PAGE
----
More recently, Christopher McQuarrie, the writer/director of the two most recent Mission: Impossible films (and, according to reports, the next two), admitted on the Empire Podcast that he composes his films in a similar manner to Hitchcock and Lehman, with his stories ultimately existing to serve whichever hare-brained stunt Tom Cruise has most recently dreamed up.

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It would be remiss to discuss the influence of North By Northwest without paying homage to Cary Grant’s lead performance as a smooth Madison Avenue executive and reluctant spy. Grant made a career of playing suavely self-assured heroes, and Thornhill is the archetypal example. Elegantly dressed and well-travelled, he is every bit the proto-James Bond; it’s little surprise that Grant was one of Ian Fleming’s first choices to play 007 in the film adaptation of Dr No, three years after North By Northwest.

Thornhill may lack the expertise in hand-to-hand combat or gadgetry that came to characterise Bond, but his fine taste and capacity for seduction is instantly recognisable. Likewise, Thornhill’s beautiful grey suit was cemented as the uniform of a spy when a similar model was adopted by Sean Connery’s 007 (the hero of Fleming’s books was, in contrast, quite a sloppily dressed figure). There’s also plenty of Tom Cruise’s Ethan Hunt to be found in Thornhill, as a man who depends on his wits to survive and rarely acts on more than his own instinct. He is the ultimate figure of aspiration for anyone who wishes they always knew what to say and how to act, and look great doing it.

Grant’s affable turn is ably supported by Lehman’s script, which has a lightness of touch and a measure of self-awareness in its own absurdity. The dialogue is littered with pithy exchanges and acerbic one-liners – who can forget Thornhill’s lament that “I’ve got a job, a secretary, a mother, two ex-wives and several bartenders depending upon me, and I don’t intend to disappoint them all by getting myself slightly killed”. The supporting cast is populated by similarly witty characters, not least James Mason’s villainous Phillip Vandamm, and they build an impression that the world of espionage is an exclusive and glamorous club where well-tailored gentlemen and alluring ladies exchange barbed witticisms in between martinis and assassinations.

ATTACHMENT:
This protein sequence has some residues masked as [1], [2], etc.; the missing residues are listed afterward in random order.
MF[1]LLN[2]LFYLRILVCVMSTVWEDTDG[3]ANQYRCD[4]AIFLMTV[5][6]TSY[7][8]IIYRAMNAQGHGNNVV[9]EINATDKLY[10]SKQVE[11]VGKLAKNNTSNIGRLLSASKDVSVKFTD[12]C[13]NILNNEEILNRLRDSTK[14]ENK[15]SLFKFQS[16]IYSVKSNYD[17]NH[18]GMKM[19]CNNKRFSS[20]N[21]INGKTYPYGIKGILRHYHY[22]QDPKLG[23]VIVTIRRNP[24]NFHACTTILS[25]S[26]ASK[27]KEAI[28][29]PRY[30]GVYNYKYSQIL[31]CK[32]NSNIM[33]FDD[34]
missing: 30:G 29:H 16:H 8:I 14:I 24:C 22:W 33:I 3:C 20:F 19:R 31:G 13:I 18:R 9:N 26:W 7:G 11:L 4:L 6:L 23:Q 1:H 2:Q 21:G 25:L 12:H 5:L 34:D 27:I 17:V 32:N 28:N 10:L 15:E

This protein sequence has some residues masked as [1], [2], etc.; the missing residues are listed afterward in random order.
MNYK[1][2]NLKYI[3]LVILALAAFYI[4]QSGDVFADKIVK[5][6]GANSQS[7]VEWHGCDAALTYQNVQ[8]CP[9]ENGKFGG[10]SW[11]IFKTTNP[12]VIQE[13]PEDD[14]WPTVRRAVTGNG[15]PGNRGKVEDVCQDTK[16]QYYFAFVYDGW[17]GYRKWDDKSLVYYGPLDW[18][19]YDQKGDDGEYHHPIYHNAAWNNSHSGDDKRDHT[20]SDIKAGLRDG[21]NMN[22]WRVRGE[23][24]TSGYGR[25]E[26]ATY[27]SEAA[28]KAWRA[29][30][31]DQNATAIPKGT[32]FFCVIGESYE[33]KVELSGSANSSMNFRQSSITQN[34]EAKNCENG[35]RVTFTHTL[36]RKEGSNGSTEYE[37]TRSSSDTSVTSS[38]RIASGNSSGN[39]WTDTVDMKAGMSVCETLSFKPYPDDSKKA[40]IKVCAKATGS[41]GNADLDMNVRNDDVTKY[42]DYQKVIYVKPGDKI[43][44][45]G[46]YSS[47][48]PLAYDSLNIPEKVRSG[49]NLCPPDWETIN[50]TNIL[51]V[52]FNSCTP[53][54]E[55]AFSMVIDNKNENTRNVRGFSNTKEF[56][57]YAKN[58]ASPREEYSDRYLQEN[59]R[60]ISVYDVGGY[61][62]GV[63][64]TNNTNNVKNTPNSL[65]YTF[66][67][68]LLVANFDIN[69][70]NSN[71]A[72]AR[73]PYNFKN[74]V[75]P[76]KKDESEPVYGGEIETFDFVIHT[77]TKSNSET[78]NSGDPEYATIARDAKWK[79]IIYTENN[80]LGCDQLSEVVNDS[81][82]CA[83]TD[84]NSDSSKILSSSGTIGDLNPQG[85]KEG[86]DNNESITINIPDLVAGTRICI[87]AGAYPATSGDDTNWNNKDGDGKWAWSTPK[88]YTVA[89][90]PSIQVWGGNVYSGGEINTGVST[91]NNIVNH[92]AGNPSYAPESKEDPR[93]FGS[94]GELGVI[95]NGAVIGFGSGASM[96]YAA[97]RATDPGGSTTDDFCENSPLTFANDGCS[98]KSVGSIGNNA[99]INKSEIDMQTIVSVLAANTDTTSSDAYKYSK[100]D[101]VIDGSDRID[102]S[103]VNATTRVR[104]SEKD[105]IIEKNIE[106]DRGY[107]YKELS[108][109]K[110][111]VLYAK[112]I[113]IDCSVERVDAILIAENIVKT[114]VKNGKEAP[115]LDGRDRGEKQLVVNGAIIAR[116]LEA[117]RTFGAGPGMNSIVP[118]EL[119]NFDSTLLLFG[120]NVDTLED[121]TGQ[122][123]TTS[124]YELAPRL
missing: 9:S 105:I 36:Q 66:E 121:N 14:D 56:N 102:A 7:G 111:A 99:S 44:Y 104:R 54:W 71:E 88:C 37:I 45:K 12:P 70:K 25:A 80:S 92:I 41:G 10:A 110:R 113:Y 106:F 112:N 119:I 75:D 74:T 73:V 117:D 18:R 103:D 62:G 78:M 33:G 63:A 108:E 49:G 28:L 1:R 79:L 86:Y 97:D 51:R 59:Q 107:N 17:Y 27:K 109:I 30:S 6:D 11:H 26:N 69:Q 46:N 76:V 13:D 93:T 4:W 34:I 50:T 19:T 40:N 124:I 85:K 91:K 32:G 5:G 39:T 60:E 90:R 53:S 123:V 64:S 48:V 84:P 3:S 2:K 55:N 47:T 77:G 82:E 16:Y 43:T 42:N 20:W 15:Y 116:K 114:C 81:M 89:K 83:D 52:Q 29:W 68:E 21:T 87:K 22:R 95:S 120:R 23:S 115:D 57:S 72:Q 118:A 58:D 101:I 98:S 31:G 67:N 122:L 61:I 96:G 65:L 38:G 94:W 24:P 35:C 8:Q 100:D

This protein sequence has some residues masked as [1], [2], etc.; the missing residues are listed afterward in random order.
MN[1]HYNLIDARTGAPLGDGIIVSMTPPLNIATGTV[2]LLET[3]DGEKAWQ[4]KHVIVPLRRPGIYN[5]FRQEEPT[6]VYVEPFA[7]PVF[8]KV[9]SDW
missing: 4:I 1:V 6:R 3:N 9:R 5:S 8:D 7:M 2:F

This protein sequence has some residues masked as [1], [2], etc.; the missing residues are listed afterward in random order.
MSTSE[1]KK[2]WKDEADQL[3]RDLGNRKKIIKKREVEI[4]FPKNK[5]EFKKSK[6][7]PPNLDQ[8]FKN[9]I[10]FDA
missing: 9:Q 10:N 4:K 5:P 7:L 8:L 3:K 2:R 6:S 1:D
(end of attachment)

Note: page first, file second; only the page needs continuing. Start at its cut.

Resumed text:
This stylishly heightened reality has become the cinematic standard for the various worlds in which spies and action heroes operate; a parallel universe that was later perfected by the Bond films and since parodied by the likes of Austin Powers and OSS-117. Similarly, the film’s travelogue romp through the northern states of America has been echoed as recently as the globe-trotting antics of Vin Diesel’s Fast & Furious crew and Keanu Reeve’s violent odyssey in the John Wick films.

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It’s easy to understand why the world of North By Northwest has proved so enduring, as the sense of humour and sophistication that permeates the film provides its characters with a romantic and attractive quality, despite the near-contrast scrapes with death and destruction that they endure.

Some might say that Hitchcock’s obsession with style and elaborate set-pieces betray a preoccupation with surface, but the counter-argument is that it represents a rejection of surface, and a desire to burrow directly to what really matters: excitement. All it takes is a simple case of mistaken identity to send Cary Grant across the United States and through a series of increasingly elaborate attempts on his life. He is pursued by trains, planes and automobiles; across dusty corn fields in the baking afternoon sun, and over national monuments in the dark of night. It’s a loosely plotted but tightly scripted masterpiece of action cinema at its most thrilling, inventing a world to which audiences have ceaselessly returned.